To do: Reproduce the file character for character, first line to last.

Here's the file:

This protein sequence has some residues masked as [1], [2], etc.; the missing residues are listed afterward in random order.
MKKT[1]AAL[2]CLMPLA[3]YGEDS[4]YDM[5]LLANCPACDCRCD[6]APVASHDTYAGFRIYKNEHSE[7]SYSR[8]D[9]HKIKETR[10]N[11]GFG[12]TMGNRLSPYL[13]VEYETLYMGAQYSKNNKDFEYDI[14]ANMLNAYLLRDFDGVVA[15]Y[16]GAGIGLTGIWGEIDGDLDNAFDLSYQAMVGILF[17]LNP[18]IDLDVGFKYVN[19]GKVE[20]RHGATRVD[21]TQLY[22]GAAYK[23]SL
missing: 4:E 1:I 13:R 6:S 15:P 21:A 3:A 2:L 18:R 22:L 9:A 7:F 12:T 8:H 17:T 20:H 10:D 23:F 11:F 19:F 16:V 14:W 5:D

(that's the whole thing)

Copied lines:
This protein sequence has some residues masked as [1], [2], etc.; the missing residues are listed afterward in random order.
MKKT[1]AAL[2]CLMPLA[3]YGEDS[4]YDM[5]LLANCPACDCRCD[6]APVASHDTYAGFRIYKNEHSE[7]SYSR[8]D[9]HKIKETR[10]N[11]GFG[12]TMGNRLSPYL[13]VEYETLYMGAQYSKNNKDFEYDI[14]ANMLNAYLLRDFDGVVA[15]Y[16]GAGIGLTGIWGEIDGDLDNAFDLSYQAMVGILF[17]LNP[18]IDLDVGFKYVN[19]GKVE[20]RHGATRVD[21]TQLY[22]GAAYK[23]SL
missing: 4:E 1:I 13:R 6:S 15:P 21:A 3:A 2:L 18:R 22:L 9:A 7:F 12:T 8:H 17:T 20:H 10:D 23:F 11:F 19:F 16:V 14:W 5:D